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Closed string slap

Discussion in 'Technique [BG]' started by LimpyBizkit397, Jul 14, 2002.

  1. Is it better to slap on open strings or on a closed note? Like an E is it better just to play open E or E on the B string. In my opinion open E sounds better because the closed E sounds really muddy. Could this be because I have the bass up to high? I also was wondering how the bass player from Faith No More gets the E's he slaps so clean. Usually after I mute the string to stop the note it rings. What do u do? Any advice is helpful. Thanks. Laura.
  2. JMX

    JMX Vorsprung durch Technik

    Sep 4, 2000
    Cologne, Germany
    I usually avoid open strings, unless I go for open-string licks, e.g. country-style stuff. Also, it lures you into playing those generic E minor slap licks that we already heard way too often.

    That said, I guess your B is weaker-sounding than your E, so I'd go for the E.
    You should mute the E with two or more fingers to avoid unwanted harmonics ringing out. It's similar to left-hand slapping, just without the hitting motion.

    Hope that helps.
  3. It could have something to do with the gear you use. Slapping on closed strings doesn't need to be muddy. What is your bass, amp, strings? Especially strings hold the key (on my former Warwick I used 2 brands of strings to get the right sound). But there is also technique. In some positions you slap on the fretboard and in other positions more closer to the bridge.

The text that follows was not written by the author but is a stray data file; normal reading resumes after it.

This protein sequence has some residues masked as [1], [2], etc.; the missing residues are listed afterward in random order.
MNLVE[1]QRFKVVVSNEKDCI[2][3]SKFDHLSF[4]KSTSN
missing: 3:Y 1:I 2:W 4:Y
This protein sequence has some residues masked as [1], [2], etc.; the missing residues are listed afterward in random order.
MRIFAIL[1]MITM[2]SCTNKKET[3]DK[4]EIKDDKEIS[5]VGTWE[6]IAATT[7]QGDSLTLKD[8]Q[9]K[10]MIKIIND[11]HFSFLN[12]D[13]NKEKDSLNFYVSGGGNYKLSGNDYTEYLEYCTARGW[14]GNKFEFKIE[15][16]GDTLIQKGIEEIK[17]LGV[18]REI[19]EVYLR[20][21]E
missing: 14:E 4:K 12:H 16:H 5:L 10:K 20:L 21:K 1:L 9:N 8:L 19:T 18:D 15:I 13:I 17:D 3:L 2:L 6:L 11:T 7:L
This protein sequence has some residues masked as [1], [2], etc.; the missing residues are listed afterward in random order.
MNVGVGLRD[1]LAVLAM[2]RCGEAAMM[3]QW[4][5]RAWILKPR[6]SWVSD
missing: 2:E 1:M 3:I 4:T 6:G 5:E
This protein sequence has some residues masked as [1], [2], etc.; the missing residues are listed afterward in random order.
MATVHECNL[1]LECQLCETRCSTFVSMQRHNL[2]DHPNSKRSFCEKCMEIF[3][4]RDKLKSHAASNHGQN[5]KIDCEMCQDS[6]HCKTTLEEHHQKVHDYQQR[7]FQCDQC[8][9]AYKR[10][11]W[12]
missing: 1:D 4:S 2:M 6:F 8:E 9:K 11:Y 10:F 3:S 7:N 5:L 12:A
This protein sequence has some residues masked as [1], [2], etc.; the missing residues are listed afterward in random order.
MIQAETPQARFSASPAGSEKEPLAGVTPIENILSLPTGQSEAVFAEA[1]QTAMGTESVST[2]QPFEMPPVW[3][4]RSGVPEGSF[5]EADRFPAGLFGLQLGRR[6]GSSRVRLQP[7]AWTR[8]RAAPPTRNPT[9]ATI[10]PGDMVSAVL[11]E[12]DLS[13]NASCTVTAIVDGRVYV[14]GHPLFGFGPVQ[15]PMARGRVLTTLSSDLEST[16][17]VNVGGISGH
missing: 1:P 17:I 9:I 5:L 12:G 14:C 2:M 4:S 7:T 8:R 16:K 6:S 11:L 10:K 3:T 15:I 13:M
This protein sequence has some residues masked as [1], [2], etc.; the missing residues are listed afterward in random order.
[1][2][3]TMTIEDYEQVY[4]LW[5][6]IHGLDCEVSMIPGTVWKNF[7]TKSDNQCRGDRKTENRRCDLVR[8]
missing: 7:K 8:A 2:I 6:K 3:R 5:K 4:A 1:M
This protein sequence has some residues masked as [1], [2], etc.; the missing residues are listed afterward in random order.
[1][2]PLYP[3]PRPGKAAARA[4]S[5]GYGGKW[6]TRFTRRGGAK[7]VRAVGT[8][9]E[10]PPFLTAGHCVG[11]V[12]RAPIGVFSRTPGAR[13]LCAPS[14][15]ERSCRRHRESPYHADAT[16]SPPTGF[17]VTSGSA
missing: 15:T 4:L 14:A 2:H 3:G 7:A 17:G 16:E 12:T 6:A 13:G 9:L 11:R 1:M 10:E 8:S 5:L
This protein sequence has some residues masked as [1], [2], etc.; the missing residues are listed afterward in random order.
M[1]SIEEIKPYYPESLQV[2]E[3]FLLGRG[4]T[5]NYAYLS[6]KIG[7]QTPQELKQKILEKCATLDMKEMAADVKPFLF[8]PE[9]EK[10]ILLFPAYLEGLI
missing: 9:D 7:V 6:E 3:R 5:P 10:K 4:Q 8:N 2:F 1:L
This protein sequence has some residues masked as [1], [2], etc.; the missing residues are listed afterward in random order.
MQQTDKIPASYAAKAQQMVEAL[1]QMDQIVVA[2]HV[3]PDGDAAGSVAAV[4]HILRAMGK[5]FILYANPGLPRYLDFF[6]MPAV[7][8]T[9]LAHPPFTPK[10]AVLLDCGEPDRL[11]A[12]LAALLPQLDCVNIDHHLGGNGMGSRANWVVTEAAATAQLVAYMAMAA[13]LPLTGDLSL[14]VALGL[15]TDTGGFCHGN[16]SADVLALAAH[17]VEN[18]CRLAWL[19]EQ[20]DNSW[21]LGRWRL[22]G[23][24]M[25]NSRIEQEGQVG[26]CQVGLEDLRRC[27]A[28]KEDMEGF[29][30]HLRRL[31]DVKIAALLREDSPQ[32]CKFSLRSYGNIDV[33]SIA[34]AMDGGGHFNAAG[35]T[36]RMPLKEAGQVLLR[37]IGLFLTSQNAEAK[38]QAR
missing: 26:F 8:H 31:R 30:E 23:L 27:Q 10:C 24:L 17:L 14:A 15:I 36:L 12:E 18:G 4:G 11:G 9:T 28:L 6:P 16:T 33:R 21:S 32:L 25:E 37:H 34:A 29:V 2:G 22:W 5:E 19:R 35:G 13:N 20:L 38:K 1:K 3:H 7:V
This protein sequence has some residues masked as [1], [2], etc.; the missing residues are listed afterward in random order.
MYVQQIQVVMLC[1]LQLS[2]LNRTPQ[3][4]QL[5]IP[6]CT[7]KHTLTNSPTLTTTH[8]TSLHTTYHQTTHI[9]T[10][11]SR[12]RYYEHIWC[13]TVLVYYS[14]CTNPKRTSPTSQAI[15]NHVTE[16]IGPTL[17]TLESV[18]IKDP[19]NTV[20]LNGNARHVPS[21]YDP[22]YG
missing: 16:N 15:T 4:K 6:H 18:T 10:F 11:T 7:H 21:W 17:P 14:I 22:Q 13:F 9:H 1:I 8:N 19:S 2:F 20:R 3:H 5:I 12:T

4. I play on a Stingray 5 with Ernie Ball Super Slinkies. I play through a sucky Fender Frontman 15B. Could this be the problem? Also would lighter gauge strings help me when slapping?
  5. You have a good bass and strings, maybe there is something wrong with the frets/board?
  6. nathan321


    Jul 2, 2002
    Laura, I think you'll find that an open string will (almost) always sound more...well...open than a fretted note, whether slapping or not, but the main problem is probably that (in my limited slap experience) those fat low B strings just aren't as slap friendly as the E, A, D, and G.

    In a general sense, slapping fretted (closed) notes should sound fine. Reasonably light strings, low action, and a light right hand touch can help the tone. (Although the technique is called 'slapping' I find I get the best tone if I use the minimum amount of force that still produces the characteristic slap sound. Try varying the amount of force you use - try both less and more - and see how it affects your tone.)


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